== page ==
Bear Boxes clang and slam from all the awaking soldiers. Amy is excited about the on-sight solo of Royal Arches about to take place. Meeting more Comrades at the start and in the belly of the Beast, they slide through with ease. We swing on the Pendulum with packs on our back, we have a plan. Amy slams the Tower above the hollow, springing tree, laced with jugs. The final exposed slab we take and feel the relief. North Dome we trudge toward. Awesome and bizarre slab climbing weaves through the Crest Jewel. Mystery relics appear on the left at times from past explores. “Where's” and “whose”, wander through our mind with “whats that?” as we climb. We greet a Baby Cub on the summit as he dashes down the descent trail. Where's Momma Bear?
We take Rest.
     We approach the Sentinel. Welcome greetings from a man named Jake belaying an unknown Leader while we rack tools. They are strong and fast. We start simul-climbing, Jake and Peter hang waiting for us to pass. Through Wilson's Overhang we go. Amy is unhappy with all the equipment and bag O' supplies. She passes through the wydes with nothing, but strength and style. We start pitching full rope lengths. Jake and Peter have swapped their blocks. Jake moves! We hang in a cave eating our feast of nothing below the Narrows. Jake goes through the slot then Peter follows. We watch as Peter tries to squeeze his giant body through the chasm. Legs dangle and wiggle in space as he inches up. Amy takes the reins and chases quickly through the heart of the giant. I push for the top hearing Peter and Jake sound “Good Bye! See you on the Descent!” A shuffle through the equipment and only one usable headlamp we head for the way off in sandals. We have just found the Boys. “Rock!” I yell as the ground gives way under me. Blocks fly though the gully as Peter and Jake dive out to the walls. I got Peter. He is “fine” he says and continues as if nothing happened. Strong! We clash beers together at their rolling palace. We talk about favorite pitches and future plans. We are now friends and will see each other again.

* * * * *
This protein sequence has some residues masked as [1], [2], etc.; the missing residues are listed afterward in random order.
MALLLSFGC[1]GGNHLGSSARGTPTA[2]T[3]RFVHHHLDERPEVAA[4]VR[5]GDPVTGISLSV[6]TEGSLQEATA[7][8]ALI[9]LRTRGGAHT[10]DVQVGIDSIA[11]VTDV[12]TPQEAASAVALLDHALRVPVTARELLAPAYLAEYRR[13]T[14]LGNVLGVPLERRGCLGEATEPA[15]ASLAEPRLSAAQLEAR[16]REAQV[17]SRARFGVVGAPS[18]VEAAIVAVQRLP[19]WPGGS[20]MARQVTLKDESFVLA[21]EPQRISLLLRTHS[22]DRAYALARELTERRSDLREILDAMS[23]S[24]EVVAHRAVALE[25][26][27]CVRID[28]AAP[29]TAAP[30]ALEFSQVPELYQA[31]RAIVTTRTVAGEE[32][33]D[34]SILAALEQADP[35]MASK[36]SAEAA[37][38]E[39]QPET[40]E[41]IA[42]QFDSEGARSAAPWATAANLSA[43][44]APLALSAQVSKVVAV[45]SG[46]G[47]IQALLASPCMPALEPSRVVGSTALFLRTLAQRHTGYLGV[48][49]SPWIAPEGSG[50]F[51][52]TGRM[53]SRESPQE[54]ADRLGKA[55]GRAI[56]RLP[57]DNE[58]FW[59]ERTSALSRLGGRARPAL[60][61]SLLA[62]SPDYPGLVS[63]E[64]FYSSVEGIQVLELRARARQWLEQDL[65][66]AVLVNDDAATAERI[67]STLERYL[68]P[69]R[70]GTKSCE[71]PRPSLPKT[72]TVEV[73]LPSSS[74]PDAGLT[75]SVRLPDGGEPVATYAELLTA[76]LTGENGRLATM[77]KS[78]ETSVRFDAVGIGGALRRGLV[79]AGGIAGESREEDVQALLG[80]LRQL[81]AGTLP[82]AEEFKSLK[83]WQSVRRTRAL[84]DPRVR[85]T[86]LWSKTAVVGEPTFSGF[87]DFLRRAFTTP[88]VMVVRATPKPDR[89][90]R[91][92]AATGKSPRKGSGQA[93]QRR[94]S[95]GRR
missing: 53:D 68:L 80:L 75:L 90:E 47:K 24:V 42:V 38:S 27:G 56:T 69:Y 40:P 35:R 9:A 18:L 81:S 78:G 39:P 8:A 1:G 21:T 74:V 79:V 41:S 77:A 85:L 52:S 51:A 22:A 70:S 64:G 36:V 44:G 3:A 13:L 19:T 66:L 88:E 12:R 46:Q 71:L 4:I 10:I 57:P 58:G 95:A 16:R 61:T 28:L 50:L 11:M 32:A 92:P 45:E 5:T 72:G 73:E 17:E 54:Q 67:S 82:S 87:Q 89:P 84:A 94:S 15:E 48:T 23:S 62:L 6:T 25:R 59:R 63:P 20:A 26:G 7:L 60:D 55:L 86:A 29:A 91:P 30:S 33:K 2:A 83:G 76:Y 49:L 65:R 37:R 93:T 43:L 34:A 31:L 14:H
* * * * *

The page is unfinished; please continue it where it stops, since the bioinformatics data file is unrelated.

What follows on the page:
Appropriately enough we clash beers over our dinner on the rest day. We talk about traveling to Patagonia. Jake and Peter fill us with all kinds of useful information on the region. They are excited as are we.
The Lower Cathedral Spire, Higher Cathedral Spire and The Braille Book we wake to climb. Starting on lower spire we climb with enjoyment, simul-climbing the first four pitches. We shoot of the Regular Route and jump onto South by South-West. Amy racks for the 5.10d pitch. It fights her as she works it out. She commits. The steep, slightly overhanging wall greases her off, the double 00” t.c.u rips, she goes even further. She reels her self in. The rope has been slightly melted and core shot twice. Good thing the piton held. We swap. The climbing is stout and totally enjoyable. Amy takes us through a hole to the summit. We rappel and start soloing up the ridge-saddle to link into the higher spire. We part a bush then through a half dead oak. “Ow! It must be an oak leaf in my sock, AHHH!”. Ow! Amy starts screaming. “Its Bees!!!”. We start soloing and trying to move! Ow! Ow! Amy is below me being totally attacked. I jump down to her and start plucking Meat Bees out of her hair as quick as I could. Another one gets me in the ear. We start hauling ass up the mossy wall, trying to get away. We have no rope or harness, they are in the pack. We hit a ledge and are forced to rope up. I can feel a few bites, Amy has no idea how many she has. She is in a lot of pain. We get to the base of the Higher and bee line straight to the car. We need Benadryl. We swell and feel bad for ourselves.
   The next morning everything is swollen and puffy. We pack the car and head back to Lone Pine cutting the trip short by a few days. We are happy with what we had done. Amy got to see Yosemite Valley finally, we got to see some future endeavors, but now it is time to ice our stings.

Saturday, September 29, 2012

Thank you TRANGO!!

We are very excited that Trango Climbing has brought us on as Grass Roots Climbing Team Athletes. The support and excitement that we have received thus far, has lite a fire under us for our next expedition to South America!

Our plan and goal is to be base camping at the Japanese Camp under the Central Tower of Paine Massif. We will be there for four month taking the ride on some really big Giants. Being on a 4,000ft beast is keeping us up with the thought of spending anywhere to 20 days on the wall to establish what we seek. A Journey into the unknown is what is all about.

Friday, September 28, 2012

Another Lone Pine Peak Adventure-Ptergio Dieythno

the white colored fin is centered
the white colored fin is centered
Credit: Amy Ness